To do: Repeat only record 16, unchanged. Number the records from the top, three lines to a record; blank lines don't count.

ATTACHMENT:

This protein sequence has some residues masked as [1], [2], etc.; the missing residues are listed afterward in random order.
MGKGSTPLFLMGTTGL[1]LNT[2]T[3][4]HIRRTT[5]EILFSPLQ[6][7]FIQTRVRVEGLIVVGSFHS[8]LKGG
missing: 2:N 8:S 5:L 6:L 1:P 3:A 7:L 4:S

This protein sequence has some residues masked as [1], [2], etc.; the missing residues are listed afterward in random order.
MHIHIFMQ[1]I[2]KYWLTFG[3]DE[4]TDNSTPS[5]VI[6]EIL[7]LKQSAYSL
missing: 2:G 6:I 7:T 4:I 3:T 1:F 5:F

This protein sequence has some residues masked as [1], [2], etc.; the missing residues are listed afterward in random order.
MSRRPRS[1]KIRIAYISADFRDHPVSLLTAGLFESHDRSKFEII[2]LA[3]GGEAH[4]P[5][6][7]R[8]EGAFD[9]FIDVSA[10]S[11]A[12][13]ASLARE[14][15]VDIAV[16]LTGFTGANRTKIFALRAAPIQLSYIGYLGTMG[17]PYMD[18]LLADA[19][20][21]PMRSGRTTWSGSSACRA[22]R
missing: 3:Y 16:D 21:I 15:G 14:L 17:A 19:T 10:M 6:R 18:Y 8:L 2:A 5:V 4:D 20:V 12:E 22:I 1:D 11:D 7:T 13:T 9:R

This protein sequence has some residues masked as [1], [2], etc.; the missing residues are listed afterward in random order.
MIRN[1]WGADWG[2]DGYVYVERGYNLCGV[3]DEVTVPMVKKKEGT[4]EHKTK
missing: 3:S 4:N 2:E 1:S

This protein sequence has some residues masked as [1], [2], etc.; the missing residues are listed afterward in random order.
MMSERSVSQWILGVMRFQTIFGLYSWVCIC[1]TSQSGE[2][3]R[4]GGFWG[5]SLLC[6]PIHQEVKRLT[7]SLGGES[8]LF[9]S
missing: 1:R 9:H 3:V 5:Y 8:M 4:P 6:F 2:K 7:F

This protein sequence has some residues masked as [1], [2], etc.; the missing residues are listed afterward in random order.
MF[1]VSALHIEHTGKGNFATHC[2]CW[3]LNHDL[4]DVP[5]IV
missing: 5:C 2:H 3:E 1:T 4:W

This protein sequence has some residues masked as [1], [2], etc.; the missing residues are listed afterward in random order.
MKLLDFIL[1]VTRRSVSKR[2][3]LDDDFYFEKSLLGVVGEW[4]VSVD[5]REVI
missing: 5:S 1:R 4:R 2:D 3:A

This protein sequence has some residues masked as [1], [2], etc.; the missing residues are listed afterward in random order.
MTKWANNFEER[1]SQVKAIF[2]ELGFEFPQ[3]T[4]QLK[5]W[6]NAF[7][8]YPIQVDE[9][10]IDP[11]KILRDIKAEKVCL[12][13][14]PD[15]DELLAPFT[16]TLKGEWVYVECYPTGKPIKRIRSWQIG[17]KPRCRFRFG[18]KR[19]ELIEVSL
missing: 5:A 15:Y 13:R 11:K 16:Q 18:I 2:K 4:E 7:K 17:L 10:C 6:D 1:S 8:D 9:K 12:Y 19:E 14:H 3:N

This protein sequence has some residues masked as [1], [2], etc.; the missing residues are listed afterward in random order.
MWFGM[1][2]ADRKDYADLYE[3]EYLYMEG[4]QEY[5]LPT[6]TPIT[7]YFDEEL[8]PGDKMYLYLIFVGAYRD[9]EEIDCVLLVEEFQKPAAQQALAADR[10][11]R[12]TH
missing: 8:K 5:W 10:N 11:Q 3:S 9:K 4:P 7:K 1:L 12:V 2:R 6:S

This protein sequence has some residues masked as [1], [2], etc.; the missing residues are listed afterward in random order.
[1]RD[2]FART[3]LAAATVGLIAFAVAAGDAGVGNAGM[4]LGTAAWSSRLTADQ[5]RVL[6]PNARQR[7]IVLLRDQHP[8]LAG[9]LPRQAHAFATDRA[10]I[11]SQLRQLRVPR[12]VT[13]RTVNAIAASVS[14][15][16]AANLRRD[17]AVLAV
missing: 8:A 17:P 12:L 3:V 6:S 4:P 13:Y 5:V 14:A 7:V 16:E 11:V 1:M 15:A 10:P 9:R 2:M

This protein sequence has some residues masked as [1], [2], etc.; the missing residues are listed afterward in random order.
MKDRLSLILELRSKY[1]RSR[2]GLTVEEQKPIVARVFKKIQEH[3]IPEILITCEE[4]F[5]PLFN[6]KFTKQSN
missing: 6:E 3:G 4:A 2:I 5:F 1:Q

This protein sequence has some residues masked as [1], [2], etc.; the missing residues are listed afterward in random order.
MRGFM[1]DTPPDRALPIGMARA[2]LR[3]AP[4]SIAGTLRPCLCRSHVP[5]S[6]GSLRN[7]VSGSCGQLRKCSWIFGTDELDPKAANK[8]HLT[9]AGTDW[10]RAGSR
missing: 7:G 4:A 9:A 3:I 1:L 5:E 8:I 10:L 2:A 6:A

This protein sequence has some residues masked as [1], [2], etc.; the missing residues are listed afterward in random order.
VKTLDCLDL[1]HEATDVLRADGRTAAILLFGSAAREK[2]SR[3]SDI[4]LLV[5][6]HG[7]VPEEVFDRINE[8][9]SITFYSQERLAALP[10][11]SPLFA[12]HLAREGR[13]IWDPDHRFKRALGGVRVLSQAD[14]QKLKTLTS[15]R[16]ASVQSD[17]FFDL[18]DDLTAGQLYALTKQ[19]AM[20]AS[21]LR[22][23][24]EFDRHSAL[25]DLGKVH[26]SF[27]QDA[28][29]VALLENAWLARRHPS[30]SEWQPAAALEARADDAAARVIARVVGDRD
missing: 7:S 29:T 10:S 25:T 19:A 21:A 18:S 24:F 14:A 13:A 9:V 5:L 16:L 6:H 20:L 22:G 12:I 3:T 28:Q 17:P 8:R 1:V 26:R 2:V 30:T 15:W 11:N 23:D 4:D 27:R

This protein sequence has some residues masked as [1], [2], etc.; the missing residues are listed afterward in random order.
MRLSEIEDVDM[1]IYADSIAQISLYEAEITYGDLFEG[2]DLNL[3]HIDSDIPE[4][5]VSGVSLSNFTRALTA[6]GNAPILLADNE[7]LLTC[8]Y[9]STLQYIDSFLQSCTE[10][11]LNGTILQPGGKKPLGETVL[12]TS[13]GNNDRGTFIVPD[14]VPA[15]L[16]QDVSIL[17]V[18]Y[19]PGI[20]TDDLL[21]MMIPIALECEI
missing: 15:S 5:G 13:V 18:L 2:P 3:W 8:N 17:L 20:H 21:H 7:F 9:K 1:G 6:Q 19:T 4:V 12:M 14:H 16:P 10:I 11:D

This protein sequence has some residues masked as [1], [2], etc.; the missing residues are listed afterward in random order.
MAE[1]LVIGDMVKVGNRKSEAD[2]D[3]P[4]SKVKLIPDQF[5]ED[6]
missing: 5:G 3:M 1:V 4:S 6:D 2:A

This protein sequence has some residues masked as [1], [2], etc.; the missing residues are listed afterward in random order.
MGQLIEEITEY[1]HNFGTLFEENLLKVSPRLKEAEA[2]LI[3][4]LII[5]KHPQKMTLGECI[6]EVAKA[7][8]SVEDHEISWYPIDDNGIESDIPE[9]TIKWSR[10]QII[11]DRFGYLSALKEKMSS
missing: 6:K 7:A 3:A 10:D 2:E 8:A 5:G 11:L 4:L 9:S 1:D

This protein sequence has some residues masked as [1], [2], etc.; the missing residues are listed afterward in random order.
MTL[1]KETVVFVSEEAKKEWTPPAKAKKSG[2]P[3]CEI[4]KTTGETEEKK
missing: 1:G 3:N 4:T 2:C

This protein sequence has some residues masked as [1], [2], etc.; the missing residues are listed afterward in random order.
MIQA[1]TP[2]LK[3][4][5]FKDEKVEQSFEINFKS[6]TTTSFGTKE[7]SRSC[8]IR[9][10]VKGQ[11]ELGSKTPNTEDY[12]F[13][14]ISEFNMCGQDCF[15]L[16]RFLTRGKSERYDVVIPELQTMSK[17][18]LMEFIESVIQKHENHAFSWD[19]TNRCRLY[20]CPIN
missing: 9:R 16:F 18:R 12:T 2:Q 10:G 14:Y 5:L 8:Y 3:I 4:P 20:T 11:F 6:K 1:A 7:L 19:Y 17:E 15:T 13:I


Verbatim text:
This protein sequence has some residues masked as [1], [2], etc.; the missing residues are listed afterward in random order.
MGQLIEEITEY[1]HNFGTLFEENLLKVSPRLKEAEA[2]LI[3][4]LII[5]KHPQKMTLGECI[6]EVAKA[7][8]SVEDHEISWYPIDDNGIESDIPE[9]TIKWSR[10]QII[11]DRFGYLSALKEKMSS
missing: 6:K 7:A 3:A 10:D 2:E 8:A 5:G 11:L 4:L 9:S 1:D